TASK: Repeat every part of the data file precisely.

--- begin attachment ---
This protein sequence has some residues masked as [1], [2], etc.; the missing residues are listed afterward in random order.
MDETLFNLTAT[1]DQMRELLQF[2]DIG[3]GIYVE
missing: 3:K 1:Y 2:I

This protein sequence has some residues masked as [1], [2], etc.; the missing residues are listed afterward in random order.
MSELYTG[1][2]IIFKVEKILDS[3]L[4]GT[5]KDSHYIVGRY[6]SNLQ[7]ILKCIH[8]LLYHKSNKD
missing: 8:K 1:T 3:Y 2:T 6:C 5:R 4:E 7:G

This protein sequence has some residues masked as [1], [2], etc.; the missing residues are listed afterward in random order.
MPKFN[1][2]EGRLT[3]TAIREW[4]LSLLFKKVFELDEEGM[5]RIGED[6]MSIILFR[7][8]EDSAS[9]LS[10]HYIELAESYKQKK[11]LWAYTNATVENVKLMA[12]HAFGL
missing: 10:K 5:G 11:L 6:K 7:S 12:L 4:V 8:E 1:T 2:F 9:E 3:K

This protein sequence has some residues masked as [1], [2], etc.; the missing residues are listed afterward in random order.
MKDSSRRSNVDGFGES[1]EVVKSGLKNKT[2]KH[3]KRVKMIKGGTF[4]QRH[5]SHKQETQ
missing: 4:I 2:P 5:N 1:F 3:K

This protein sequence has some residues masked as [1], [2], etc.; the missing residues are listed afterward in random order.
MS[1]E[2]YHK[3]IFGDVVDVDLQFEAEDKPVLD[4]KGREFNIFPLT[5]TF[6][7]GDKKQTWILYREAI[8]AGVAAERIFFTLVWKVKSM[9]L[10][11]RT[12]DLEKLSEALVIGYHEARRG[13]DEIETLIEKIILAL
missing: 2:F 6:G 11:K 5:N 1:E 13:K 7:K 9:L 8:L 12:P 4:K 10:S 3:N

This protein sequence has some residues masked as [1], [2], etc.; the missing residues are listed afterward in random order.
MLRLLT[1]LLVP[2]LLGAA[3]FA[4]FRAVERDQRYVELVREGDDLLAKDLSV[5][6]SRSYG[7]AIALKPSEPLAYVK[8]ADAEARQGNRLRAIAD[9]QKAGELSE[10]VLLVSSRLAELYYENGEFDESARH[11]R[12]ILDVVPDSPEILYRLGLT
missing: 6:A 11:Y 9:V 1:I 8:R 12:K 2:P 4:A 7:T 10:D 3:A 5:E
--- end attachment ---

This protein sequence has some residues masked as [1], [2], etc.; the missing residues are listed afterward in random order.
MDETLFNLTAT[1]DQMRELLQF[2]DIG[3]GIYVE
missing: 3:K 1:Y 2:I

This protein sequence has some residues masked as [1], [2], etc.; the missing residues are listed afterward in random order.
MSELYTG[1][2]IIFKVEKILDS[3]L[4]GT[5]KDSHYIVGRY[6]SNLQ[7]ILKCIH[8]LLYHKSNKD
missing: 8:K 1:T 3:Y 2:T 6:C 5:R 4:E 7:G

This protein sequence has some residues masked as [1], [2], etc.; the missing residues are listed afterward in random order.
MPKFN[1][2]EGRLT[3]TAIREW[4]LSLLFKKVFELDEEGM[5]RIGED[6]MSIILFR[7][8]EDSAS[9]LS[10]HYIELAESYKQKK[11]LWAYTNATVENVKLMA[12]HAFGL
missing: 10:K 5:G 11:L 6:K 7:S 12:L 4:V 8:E 1:T 2:F 9:E 3:K

This protein sequence has some residues masked as [1], [2], etc.; the missing residues are listed afterward in random order.
MKDSSRRSNVDGFGES[1]EVVKSGLKNKT[2]KH[3]KRVKMIKGGTF[4]QRH[5]SHKQETQ
missing: 4:I 2:P 5:N 1:F 3:K

This protein sequence has some residues masked as [1], [2], etc.; the missing residues are listed afterward in random order.
MS[1]E[2]YHK[3]IFGDVVDVDLQFEAEDKPVLD[4]KGREFNIFPLT[5]TF[6][7]GDKKQTWILYREAI[8]AGVAAERIFFTLVWKVKSM[9]L[10][11]RT[12]DLEKLSEALVIGYHEARRG[13]DEIETLIEKIILAL
missing: 2:F 6:G 11:K 5:N 1:E 13:K 7:K 9:L 8:L 12:P 4:K 10:S 3:N

This protein sequence has some residues masked as [1], [2], etc.; the missing residues are listed afterward in random order.
MLRLLT[1]LLVP[2]LLGAA[3]FA[4]FRAVERDQRYVELVREGDDLLAKDLSV[5][6]SRSYG[7]AIALKPSEPLAYVK[8]ADAEARQGNRLRAIAD[9]QKAGELSE[10]VLLVSSRLAELYYENGEFDESARH[11]R[12]ILDVVPDSPEILYRLGLT
missing: 6:A 11:Y 9:V 1:I 8:R 12:K 2:P 4:A 7:T 10:D 3:A 5:E